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What is The True Power of Our Beliefs?

What is The True Power of Our Beliefs

What is The True Power of Our Beliefs? In the last post, we went over how important our beliefs were and how your beliefs can mean the difference between advancing forward in life or being trapped in a box of limiting beliefs. Today, we’re going to look at how you can be protected from the negative or limiting beliefs of other people who want to tell you what you are capable of or not capable of accomplishing in your life.

What is The True Power of Our Beliefs

What is The True Power of Our Beliefs?

“If men define situations as real, they are real in their consequences”

The Thomas Theorem by W.S. & D.I. Thomas

Can The Beliefs of Other People Impact Us?

Over the past ten years, our society has been caught up in self-celebration – where people are instructed to find their true happiness and do anything they need to do to manifest their dreams.

It is a good idea to push people to accomplish their goals, however, we shouldn’t neglect the fact that there are also many outside forces that can impact whether we succeed or lose.

One of these outside forces is the beliefs of other people, although it’s hard to fathom how someone else’s beliefs can impact how we go about accomplishing our goals.

Yet it can indeed have an impact and when someone else’s beliefs are pushed on you and you are exposed to them regularly, you might end up in a constant fight between siding with your own positive beliefs and absorbing other negative “phantom beliefs” – those that weren’t really yours, to begin with.

The “Classroom Test”

In the late 1960s, UC professor and psychologist, Robert Rosenthal referred to a famous “classroom test” that happened in San Francisco.

This test was performed to see how teacher expectations influenced and impacted the students’ performance.

The experiment itself was rather simple. Each teacher was informed that a certain group of Beliefs of Other Peoplestudents was going to excel in the test and in overall academics for that year. This group of students were led to special testing facilities and administered the exam. The test given was called the “Flanagan Test of General Ability.”

The test, designed specifically for primary and secondary school students, was a test of general intelligence. To puff up the importance of the test as far as its subjects were concerned, the test was given the name “Harvard Test of Inflected Acquisition.”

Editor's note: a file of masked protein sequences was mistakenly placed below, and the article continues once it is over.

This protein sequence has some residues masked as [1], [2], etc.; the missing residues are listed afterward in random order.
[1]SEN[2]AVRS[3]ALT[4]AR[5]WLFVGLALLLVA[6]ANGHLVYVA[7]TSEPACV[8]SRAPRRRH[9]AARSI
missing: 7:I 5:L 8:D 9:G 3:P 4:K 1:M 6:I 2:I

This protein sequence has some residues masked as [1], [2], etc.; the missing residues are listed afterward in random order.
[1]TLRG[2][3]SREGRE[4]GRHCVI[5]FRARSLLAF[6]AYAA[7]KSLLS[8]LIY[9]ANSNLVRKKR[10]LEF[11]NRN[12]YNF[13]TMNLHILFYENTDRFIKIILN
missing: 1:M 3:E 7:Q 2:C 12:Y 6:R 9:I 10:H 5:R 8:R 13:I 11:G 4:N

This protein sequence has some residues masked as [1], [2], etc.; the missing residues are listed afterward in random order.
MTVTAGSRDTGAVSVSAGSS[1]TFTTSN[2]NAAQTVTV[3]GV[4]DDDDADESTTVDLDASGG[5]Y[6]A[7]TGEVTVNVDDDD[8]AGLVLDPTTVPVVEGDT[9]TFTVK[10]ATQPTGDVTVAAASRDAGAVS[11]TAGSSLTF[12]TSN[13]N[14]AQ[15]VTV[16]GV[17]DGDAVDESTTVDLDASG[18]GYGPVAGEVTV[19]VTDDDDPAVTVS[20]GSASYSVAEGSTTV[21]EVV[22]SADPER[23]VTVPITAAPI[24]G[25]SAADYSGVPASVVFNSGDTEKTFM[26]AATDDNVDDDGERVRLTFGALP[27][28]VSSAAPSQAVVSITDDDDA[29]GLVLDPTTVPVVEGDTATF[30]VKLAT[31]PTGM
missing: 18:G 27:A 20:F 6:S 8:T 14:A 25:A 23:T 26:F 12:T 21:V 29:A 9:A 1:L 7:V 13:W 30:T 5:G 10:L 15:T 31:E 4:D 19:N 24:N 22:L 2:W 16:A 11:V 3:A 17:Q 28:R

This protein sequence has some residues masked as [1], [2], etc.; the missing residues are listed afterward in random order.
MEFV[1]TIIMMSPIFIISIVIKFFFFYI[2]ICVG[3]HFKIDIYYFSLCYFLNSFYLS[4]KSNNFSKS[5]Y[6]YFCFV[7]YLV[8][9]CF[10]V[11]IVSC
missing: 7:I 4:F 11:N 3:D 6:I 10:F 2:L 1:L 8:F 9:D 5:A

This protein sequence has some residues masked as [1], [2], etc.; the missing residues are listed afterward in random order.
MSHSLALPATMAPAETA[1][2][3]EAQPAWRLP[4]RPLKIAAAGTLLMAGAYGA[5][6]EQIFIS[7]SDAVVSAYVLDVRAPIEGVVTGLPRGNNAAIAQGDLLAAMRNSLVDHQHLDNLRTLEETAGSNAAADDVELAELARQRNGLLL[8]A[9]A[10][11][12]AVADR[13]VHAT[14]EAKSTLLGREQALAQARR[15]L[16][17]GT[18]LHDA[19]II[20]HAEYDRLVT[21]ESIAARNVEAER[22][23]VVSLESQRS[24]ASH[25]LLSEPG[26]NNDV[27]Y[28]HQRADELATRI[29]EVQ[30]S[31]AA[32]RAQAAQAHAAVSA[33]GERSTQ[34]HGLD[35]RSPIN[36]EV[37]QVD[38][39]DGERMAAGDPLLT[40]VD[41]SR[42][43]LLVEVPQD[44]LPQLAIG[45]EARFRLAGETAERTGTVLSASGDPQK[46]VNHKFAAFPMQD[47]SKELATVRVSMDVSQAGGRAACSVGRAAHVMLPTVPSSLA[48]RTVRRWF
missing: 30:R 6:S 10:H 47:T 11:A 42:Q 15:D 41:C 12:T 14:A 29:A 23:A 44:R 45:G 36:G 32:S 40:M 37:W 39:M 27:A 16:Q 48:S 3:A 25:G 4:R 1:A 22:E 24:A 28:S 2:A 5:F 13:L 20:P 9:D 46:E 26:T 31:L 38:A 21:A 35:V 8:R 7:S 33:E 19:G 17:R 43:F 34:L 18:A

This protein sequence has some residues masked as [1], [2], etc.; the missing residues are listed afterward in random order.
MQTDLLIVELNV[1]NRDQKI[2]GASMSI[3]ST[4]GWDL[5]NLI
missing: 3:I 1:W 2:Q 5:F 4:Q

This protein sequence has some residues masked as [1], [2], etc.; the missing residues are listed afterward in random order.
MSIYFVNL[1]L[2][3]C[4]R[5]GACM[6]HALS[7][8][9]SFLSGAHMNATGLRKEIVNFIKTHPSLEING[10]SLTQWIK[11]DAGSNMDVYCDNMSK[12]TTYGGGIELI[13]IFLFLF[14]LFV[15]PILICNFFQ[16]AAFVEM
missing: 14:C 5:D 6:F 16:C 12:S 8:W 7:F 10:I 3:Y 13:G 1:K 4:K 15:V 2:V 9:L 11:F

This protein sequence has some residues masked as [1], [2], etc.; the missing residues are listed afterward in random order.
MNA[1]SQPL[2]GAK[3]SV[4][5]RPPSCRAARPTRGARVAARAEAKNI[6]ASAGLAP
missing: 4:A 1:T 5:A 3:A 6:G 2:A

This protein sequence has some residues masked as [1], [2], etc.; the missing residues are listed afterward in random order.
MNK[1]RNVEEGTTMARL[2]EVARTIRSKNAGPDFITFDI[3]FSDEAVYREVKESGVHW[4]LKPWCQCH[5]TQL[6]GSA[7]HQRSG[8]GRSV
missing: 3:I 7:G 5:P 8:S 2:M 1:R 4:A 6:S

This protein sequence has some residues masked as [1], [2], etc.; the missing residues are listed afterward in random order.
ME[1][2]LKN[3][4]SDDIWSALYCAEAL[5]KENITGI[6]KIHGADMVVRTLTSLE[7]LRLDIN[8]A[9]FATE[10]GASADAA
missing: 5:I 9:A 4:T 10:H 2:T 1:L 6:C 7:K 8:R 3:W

After administering the test, instructors reported that students who took the test were performing at a higher level than those who were not labeled as “excelling students.”

The academic interest of the students was also enhanced after taking the test experiment. The other students who were not considered “excelling students” were not as active in the classroom and showed little interest in doing well in class.

What did this experiment show?

This experiment is an excellent example of how someone’s beliefs – in this case about their academic performance – can have a huge impact on their actions, attitudes, and ultimately, lives.

All students in the test were chosen at random without any academic gauge established beforehand. The instructors were the only ones that knew the students were to excel in academics, and still, they weren’t aware that the students were selected at random.

The instructors were told that a group of the students was expected to do well in their academics, so the instructors’ expectations and the way they treated the students was different – that was the key as to why the students in the special group did better. They were treated better and more was expected of them.

They sensed a shift in the way their instructors treated them and the instructors’ overall attitude toward these students, and subsequently, they were subconsciously thrust forward in the right direction. This is proof positive that even a small period of reinforcement in the right direction can work wonders for every person.

How can we utilize someone else’s beliefs to work for our advantage?

If there is one thing the “classroom test” experiment showed us is that if we believe things to be true, then the result would be aligned with our beliefs. This is an encouraging truth, especially if you have people in your life who believe in you and that you can accomplish anything.

But beware, it can work in the opposite direction as well. If you have people in your life that spew negativity, then that negativity can affect you. Their negative beliefs about you could become part of your beliefs about yourself if you’re not careful.

The only way to avoid that negative influence is to reject it as it comes your way.

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Your subconscious mind is there to take in and enforce those beliefs that your conscious mind brings in. So you need to do your best to protect yourself and your belief system from pollution by false beliefs and attitudes.